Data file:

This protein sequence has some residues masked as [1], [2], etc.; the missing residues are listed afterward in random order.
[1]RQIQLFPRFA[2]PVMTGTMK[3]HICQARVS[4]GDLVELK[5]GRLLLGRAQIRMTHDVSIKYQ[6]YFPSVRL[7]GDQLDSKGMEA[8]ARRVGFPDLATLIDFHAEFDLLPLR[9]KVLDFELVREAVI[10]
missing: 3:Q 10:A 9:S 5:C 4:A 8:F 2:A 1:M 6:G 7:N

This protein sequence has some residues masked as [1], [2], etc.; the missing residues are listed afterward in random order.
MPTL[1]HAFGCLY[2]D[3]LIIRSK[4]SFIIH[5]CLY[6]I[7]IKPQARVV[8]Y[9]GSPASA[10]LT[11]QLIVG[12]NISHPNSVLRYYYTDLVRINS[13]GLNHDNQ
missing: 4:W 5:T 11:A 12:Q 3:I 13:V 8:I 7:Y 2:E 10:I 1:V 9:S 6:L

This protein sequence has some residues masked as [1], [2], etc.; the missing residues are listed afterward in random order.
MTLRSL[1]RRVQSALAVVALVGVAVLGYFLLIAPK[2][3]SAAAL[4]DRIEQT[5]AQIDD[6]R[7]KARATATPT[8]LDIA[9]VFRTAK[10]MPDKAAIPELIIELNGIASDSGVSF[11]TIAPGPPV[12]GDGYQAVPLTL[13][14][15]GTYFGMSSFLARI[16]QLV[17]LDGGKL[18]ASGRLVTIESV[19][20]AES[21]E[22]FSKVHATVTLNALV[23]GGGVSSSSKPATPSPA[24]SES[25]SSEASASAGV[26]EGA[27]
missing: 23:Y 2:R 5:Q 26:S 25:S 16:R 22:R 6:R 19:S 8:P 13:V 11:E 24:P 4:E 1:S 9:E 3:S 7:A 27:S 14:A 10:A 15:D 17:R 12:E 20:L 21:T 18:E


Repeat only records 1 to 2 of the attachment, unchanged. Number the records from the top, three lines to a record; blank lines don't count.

This protein sequence has some residues masked as [1], [2], etc.; the missing residues are listed afterward in random order.
[1]RQIQLFPRFA[2]PVMTGTMK[3]HICQARVS[4]GDLVELK[5]GRLLLGRAQIRMTHDVSIKYQ[6]YFPSVRL[7]GDQLDSKGMEA[8]ARRVGFPDLATLIDFHAEFDLLPLR[9]KVLDFELVREAVI[10]
missing: 3:Q 10:A 9:S 5:C 4:A 8:F 2:A 1:M 6:G 7:N

This protein sequence has some residues masked as [1], [2], etc.; the missing residues are listed afterward in random order.
MPTL[1]HAFGCLY[2]D[3]LIIRSK[4]SFIIH[5]CLY[6]I[7]IKPQARVV[8]Y[9]GSPASA[10]LT[11]QLIVG[12]NISHPNSVLRYYYTDLVRINS[13]GLNHDNQ
missing: 4:W 5:T 11:A 12:Q 3:I 13:V 8:I 7:Y 2:E 10:I 1:V 9:S 6:L